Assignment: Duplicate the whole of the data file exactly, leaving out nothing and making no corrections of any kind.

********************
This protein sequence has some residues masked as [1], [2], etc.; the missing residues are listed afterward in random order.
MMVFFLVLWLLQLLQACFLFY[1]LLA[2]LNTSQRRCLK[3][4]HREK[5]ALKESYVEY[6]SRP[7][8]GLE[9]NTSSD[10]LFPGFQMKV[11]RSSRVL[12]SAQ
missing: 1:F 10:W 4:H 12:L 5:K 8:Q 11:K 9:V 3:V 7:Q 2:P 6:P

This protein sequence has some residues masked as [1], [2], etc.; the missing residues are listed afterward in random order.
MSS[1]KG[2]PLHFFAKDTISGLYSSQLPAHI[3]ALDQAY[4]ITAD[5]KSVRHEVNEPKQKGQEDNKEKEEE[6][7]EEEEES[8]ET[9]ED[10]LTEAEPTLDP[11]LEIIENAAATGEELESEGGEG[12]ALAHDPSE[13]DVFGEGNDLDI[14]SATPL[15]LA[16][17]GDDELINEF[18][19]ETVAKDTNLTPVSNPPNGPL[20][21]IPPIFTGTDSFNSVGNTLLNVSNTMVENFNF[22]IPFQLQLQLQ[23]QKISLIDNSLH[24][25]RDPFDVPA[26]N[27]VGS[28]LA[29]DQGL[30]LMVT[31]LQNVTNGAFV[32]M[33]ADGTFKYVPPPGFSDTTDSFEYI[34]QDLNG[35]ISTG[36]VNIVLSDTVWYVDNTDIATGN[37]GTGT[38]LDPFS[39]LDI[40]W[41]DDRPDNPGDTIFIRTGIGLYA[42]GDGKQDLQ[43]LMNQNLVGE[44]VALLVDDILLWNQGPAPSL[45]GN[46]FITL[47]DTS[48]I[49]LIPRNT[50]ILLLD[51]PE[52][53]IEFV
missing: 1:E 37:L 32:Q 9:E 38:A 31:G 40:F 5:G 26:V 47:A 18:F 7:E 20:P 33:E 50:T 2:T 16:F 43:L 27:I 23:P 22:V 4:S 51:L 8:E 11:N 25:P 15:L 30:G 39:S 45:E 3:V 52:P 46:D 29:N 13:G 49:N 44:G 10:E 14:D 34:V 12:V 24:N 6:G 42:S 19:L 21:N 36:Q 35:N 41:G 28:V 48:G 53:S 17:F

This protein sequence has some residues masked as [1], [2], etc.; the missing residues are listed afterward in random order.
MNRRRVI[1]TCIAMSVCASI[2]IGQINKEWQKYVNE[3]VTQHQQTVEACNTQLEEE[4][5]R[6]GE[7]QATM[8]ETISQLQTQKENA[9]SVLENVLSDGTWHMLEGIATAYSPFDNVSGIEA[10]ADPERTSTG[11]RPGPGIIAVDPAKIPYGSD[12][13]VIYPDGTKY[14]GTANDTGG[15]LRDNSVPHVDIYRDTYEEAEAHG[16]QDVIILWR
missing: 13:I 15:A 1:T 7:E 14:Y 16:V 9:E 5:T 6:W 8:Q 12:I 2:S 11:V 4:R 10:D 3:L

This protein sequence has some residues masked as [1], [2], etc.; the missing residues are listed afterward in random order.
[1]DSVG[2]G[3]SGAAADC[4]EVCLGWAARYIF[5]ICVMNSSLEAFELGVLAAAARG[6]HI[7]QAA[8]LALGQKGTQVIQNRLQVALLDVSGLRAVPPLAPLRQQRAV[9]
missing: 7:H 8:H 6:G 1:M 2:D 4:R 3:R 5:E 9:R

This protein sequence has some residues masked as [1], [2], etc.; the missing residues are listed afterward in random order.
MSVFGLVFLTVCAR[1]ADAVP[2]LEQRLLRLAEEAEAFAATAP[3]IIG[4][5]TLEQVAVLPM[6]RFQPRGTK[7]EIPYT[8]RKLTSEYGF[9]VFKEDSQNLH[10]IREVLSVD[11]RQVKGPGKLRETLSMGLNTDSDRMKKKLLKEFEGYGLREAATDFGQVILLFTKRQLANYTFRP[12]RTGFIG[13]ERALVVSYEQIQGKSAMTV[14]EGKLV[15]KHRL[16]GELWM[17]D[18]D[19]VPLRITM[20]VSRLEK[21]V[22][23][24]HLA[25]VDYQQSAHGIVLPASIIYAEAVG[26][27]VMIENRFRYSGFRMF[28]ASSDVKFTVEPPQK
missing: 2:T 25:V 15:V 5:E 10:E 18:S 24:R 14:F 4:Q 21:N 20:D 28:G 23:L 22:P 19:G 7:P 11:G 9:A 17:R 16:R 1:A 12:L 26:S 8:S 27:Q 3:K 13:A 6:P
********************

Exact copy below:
This protein sequence has some residues masked as [1], [2], etc.; the missing residues are listed afterward in random order.
MMVFFLVLWLLQLLQACFLFY[1]LLA[2]LNTSQRRCLK[3][4]HREK[5]ALKESYVEY[6]SRP[7][8]GLE[9]NTSSD[10]LFPGFQMKV[11]RSSRVL[12]SAQ
missing: 1:F 10:W 4:H 12:L 5:K 8:Q 11:K 9:V 3:V 7:Q 2:P 6:P

This protein sequence has some residues masked as [1], [2], etc.; the missing residues are listed afterward in random order.
MSS[1]KG[2]PLHFFAKDTISGLYSSQLPAHI[3]ALDQAY[4]ITAD[5]KSVRHEVNEPKQKGQEDNKEKEEE[6][7]EEEEES[8]ET[9]ED[10]LTEAEPTLDP[11]LEIIENAAATGEELESEGGEG[12]ALAHDPSE[13]DVFGEGNDLDI[14]SATPL[15]LA[16][17]GDDELINEF[18][19]ETVAKDTNLTPVSNPPNGPL[20][21]IPPIFTGTDSFNSVGNTLLNVSNTMVENFNF[22]IPFQLQLQLQ[23]QKISLIDNSLH[24][25]RDPFDVPA[26]N[27]VGS[28]LA[29]DQGL[30]LMVT[31]LQNVTNGAFV[32]M[33]ADGTFKYVPPPGFSDTTDSFEYI[34]QDLNG[35]ISTG[36]VNIVLSDTVWYVDNTDIATGN[37]GTGT[38]LDPFS[39]LDI[40]W[41]DDRPDNPGDTIFIRTGIGLYA[42]GDGKQDLQ[43]LMNQNLVGE[44]VALLVDDILLWNQGPAPSL[45]GN[46]FITL[47]DTS[48]I[49]LIPRNT[50]ILLLD[51]PE[52][53]IEFV
missing: 1:E 37:L 32:Q 9:E 38:A 31:G 40:F 5:G 26:V 47:A 18:F 7:E 20:P 33:E 50:T 2:T 16:F 43:L 27:I 23:P 22:V 4:S 51:L 8:E 11:N 25:P 15:L 30:G 39:S 45:E 3:V 52:P 46:D 29:N 13:G 49:N 44:G 10:E 14:D 34:V 12:V 24:N 6:G 42:S 19:L 21:N 36:Q 35:N 41:G 28:V 48:G 53:S 17:F

This protein sequence has some residues masked as [1], [2], etc.; the missing residues are listed afterward in random order.
MNRRRVI[1]TCIAMSVCASI[2]IGQINKEWQKYVNE[3]VTQHQQTVEACNTQLEEE[4][5]R[6]GE[7]QATM[8]ETISQLQTQKENA[9]SVLENVLSDGTWHMLEGIATAYSPFDNVSGIEA[10]ADPERTSTG[11]RPGPGIIAVDPAKIPYGSD[12][13]VIYPDGTKY[14]GTANDTGG[15]LRDNSVPHVDIYRDTYEEAEAHG[16]QDVIILWR
missing: 13:I 15:A 1:T 7:E 14:Y 16:V 9:E 5:T 6:W 8:Q 12:I 2:S 11:V 4:R 10:D 3:L

This protein sequence has some residues masked as [1], [2], etc.; the missing residues are listed afterward in random order.
[1]DSVG[2]G[3]SGAAADC[4]EVCLGWAARYIF[5]ICVMNSSLEAFELGVLAAAARG[6]HI[7]QAA[8]LALGQKGTQVIQNRLQVALLDVSGLRAVPPLAPLRQQRAV[9]
missing: 7:H 8:H 6:G 1:M 2:D 4:R 3:R 5:E 9:R

This protein sequence has some residues masked as [1], [2], etc.; the missing residues are listed afterward in random order.
MSVFGLVFLTVCAR[1]ADAVP[2]LEQRLLRLAEEAEAFAATAP[3]IIG[4][5]TLEQVAVLPM[6]RFQPRGTK[7]EIPYT[8]RKLTSEYGF[9]VFKEDSQNLH[10]IREVLSVD[11]RQVKGPGKLRETLSMGLNTDSDRMKKKLLKEFEGYGLREAATDFGQVILLFTKRQLANYTFRP[12]RTGFIG[13]ERALVVSYEQIQGKSAMTV[14]EGKLV[15]KHRL[16]GELWM[17]D[18]D[19]VPLRITM[20]VSRLEK[21]V[22][23][24]HLA[25]VDYQQSAHGIVLPASIIYAEAVG[26][27]VMIENRFRYSGFRMF[28]ASSDVKFTVEPPQK
missing: 2:T 25:V 15:V 5:E 10:E 18:S 24:R 14:F 4:Q 21:N 20:D 28:G 23:L 22:P 19:G 7:P 11:G 9:A 17:R 16:R 1:A 12:L 26:S 8:S 27:Q 3:K 13:A 6:P